The length is a bit short, honestly, and I need to remember to mark the pattern to increase the length of the skirt by two inches to make up for the extra length I need. It looks fine this length, and is great for summer, but I prefer a bit more coverage usually.
There are a few things I am going to point out, though. The back waist is still too long, and as usual with me I have just a touch of wrinkling above the waist. The only way I can adjust for that is to do a swayback adjustment, but I need to practice that first before I try it on something I want to wear in real life. I also *know* there is a better way to hem the sleeveless armscye. Here I stitched 5/8" from the raw edge (with a zig-zag setting) which gathered the fabric a bit causing it to turn under a bit. After that I placed stay tape in the seam allowance of the hem and pinned it all down and proceeded to stitch the stay tape and armscye hem all at the same time (3/8") with a straight stitch. Again, it looks fine, but I could have used the fabric from the sleeves that I had cut out (when I was cutting I wasn't sure if I really was going to go for the Starlet dress) and made binding from it which would have probably worked better to finish off this edge. Oh, well, it works.
For those of you wondering, I think investing in a dressmaker dummy is smart. I rarely have big fitting issues since I have a static, objective body that looks just like mine in front of me. I always can tell from her if something is just not going to fit, no matter how much I want it to. Very sobering to put a few pins and some fabric or pattern paper on her and see that the seams are just too small to make it work. That said, I can adjust for the changes needed before I start sewing, and that feels pretty good. It is really hard to tissue fit on your own body without someone else there, and as much as I adore Angus, he would make a terrible assistant.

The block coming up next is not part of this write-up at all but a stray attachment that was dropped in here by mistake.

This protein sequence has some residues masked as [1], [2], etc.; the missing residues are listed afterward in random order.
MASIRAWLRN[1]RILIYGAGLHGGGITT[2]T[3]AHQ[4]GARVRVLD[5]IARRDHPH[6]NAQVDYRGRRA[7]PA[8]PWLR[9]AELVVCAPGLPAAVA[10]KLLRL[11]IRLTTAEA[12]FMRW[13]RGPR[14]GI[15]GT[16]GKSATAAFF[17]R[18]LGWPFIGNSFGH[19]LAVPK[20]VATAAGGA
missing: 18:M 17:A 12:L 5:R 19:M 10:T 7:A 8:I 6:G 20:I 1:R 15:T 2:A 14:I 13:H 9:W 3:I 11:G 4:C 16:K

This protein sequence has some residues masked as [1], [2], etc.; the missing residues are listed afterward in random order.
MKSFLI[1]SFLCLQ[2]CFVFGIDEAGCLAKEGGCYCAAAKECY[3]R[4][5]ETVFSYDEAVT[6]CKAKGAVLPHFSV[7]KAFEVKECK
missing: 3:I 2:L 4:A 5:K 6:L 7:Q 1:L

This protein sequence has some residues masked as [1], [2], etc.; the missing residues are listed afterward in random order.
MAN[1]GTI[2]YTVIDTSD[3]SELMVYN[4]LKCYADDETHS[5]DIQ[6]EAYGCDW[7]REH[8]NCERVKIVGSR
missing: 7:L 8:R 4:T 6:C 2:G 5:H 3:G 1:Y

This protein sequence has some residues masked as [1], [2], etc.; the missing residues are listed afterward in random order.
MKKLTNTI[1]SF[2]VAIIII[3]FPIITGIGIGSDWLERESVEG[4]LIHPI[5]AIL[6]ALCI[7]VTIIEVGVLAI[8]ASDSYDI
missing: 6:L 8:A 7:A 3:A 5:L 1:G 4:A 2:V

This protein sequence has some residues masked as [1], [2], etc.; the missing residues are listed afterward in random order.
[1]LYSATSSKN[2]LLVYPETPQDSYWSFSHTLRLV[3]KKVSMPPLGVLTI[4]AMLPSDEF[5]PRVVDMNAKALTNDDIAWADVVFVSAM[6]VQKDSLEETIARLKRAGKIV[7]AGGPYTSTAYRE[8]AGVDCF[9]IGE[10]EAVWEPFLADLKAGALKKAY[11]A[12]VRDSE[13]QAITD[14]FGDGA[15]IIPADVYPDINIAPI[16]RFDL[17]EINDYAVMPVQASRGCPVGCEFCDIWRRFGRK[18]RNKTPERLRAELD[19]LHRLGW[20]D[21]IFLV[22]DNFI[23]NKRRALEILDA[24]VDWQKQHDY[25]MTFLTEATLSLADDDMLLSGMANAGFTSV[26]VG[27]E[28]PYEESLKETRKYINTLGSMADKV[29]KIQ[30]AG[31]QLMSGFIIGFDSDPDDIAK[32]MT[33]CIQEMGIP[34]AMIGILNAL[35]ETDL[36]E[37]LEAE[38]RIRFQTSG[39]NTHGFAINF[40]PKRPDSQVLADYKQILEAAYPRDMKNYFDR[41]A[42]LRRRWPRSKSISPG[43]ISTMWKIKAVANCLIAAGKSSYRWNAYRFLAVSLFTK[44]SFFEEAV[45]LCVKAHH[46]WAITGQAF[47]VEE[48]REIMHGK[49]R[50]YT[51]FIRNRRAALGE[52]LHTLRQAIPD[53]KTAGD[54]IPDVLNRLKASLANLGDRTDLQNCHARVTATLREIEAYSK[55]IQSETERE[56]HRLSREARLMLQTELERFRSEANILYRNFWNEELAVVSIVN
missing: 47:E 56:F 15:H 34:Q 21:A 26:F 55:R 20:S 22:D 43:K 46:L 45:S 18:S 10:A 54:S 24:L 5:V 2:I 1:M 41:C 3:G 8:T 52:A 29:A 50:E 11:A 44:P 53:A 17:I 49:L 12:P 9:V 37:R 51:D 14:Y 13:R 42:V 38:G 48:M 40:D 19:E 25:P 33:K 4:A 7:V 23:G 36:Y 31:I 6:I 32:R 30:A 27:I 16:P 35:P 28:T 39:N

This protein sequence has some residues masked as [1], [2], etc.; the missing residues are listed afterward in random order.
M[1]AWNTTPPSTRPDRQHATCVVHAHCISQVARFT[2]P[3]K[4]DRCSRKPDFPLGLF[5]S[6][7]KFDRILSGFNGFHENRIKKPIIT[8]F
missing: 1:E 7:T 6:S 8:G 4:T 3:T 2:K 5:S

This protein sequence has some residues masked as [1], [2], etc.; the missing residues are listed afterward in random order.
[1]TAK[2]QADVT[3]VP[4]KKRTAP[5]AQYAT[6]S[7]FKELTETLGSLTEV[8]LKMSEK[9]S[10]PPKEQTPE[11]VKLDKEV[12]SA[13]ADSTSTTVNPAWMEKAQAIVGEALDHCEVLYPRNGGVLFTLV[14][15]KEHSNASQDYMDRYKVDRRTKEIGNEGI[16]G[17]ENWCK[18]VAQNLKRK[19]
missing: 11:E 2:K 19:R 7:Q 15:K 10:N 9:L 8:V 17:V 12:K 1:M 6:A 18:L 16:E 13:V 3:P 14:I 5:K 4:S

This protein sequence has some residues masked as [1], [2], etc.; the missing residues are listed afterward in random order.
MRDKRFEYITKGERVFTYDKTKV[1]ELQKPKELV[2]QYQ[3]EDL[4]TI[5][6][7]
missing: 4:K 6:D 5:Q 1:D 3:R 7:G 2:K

|I nearly had the setting correct for the ITY knit fabric I used. The bit in the middle shows how the seam is supposed to look. To the right it is a bit loose, that is because I fed the fabric in at a different rate than I should have.|
Notes on this project:
1. Pattern: New Look 6097.
2. Fabric: ITY Knit from Fabric Mart (Brushwork Floral).
3. Changes made: Made it sleeveless, encased the waistband elastic by sewing the waistband to the bodice (not supposed to do that, though, so don't follow my example), and gathered the skirt to properly fit it into the smaller bodice size.
4. Changes I will make on the next project: Lengthen skirt by two inches, properly encase the waistband elastic the way I did in the muslin, face the armscye instead of turning the fabric and stitching, and be more careful with the neckline.
5. This project is part of the Fabric Mart Reader's Pick Sew Along. I finished early, but you will know why when you read the next few sentences.
Okay, that's it for now. I hope everyone is ready for Easter weekend. :-) We are headed to Florida on Sunday night and guess what I am wearing Monday? Yep, this dress!!!